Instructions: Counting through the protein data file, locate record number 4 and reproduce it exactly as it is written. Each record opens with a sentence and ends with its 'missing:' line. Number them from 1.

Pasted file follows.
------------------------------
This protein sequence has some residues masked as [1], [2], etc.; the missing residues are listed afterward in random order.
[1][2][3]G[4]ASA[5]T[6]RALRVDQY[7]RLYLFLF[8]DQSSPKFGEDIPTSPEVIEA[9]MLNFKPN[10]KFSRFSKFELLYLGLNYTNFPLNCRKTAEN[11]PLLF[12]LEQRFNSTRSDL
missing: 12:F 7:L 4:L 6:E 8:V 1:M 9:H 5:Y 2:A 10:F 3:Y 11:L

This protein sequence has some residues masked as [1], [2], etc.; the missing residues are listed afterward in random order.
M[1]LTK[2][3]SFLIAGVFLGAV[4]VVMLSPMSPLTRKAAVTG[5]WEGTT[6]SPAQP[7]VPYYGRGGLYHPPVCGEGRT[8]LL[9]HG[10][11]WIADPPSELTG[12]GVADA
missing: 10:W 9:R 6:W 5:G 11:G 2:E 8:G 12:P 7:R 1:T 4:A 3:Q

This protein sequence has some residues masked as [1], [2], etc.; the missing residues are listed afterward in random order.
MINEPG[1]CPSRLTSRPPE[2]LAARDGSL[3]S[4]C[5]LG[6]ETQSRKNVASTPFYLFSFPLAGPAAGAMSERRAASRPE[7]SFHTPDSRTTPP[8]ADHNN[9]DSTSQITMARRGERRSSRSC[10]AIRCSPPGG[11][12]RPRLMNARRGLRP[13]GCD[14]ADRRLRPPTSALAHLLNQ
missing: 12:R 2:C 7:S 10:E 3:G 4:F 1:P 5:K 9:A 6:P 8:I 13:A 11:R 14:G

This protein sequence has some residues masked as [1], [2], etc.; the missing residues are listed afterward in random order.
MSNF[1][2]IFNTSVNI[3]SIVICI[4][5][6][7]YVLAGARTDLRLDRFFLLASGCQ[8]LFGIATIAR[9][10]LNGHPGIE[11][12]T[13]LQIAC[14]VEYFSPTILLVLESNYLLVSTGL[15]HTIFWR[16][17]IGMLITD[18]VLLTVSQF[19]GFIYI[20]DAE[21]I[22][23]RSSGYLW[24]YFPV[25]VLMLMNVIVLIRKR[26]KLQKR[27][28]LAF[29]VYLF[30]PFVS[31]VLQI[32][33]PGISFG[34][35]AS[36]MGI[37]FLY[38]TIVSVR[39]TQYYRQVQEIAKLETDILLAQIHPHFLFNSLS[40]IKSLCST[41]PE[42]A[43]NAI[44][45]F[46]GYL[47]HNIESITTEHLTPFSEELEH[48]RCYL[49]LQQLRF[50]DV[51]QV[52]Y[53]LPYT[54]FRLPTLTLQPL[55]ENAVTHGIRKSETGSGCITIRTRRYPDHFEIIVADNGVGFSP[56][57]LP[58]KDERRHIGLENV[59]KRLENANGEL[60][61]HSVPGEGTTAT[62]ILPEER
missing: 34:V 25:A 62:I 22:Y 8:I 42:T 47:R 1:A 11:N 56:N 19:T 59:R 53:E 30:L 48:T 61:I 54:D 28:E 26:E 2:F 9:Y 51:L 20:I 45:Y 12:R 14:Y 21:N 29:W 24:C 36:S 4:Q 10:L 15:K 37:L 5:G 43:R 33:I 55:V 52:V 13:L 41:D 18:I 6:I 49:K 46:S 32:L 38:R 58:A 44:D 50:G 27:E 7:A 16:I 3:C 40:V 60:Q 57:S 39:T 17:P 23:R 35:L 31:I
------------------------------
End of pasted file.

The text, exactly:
This protein sequence has some residues masked as [1], [2], etc.; the missing residues are listed afterward in random order.
MSNF[1][2]IFNTSVNI[3]SIVICI[4][5][6][7]YVLAGARTDLRLDRFFLLASGCQ[8]LFGIATIAR[9][10]LNGHPGIE[11][12]T[13]LQIAC[14]VEYFSPTILLVLESNYLLVSTGL[15]HTIFWR[16][17]IGMLITD[18]VLLTVSQF[19]GFIYI[20]DAE[21]I[22][23]RSSGYLW[24]YFPV[25]VLMLMNVIVLIRKR[26]KLQKR[27][28]LAF[29]VYLF[30]PFVS[31]VLQI[32][33]PGISFG[34][35]AS[36]MGI[37]FLY[38]TIVSVR[39]TQYYRQVQEIAKLETDILLAQIHPHFLFNSLS[40]IKSLCST[41]PE[42]A[43]NAI[44][45]F[46]GYL[47]HNIESITTEHLTPFSEELEH[48]RCYL[49]LQQLRF[50]DV[51]QV[52]Y[53]LPYT[54]FRLPTLTLQPL[55]ENAVTHGIRKSETGSGCITIRTRRYPDHFEIIVADNGVGFSP[56][57]LP[58]KDERRHIGLENV[59]KRLENANGEL[60][61]HSVPGEGTTAT[62]ILPEER
missing: 34:V 25:A 62:I 22:Y 8:I 42:T 47:R 1:A 11:N 56:N 19:T 59:R 53:E 30:L 48:T 61:I 54:D 28:E 26:E 2:F 9:Y 51:L 20:I 45:Y 12:R 14:Y 21:N 29:W 24:C 36:S 4:Q 10:L 15:K 37:L 5:G 43:R 33:I 55:V 52:V 13:L 41:D 18:I 6:I 49:K 46:S 32:L 38:R 58:A 44:D 50:G 27:E 7:A 16:I 3:C 40:V 60:Q 57:S 39:T 17:P 23:R 35:L 31:I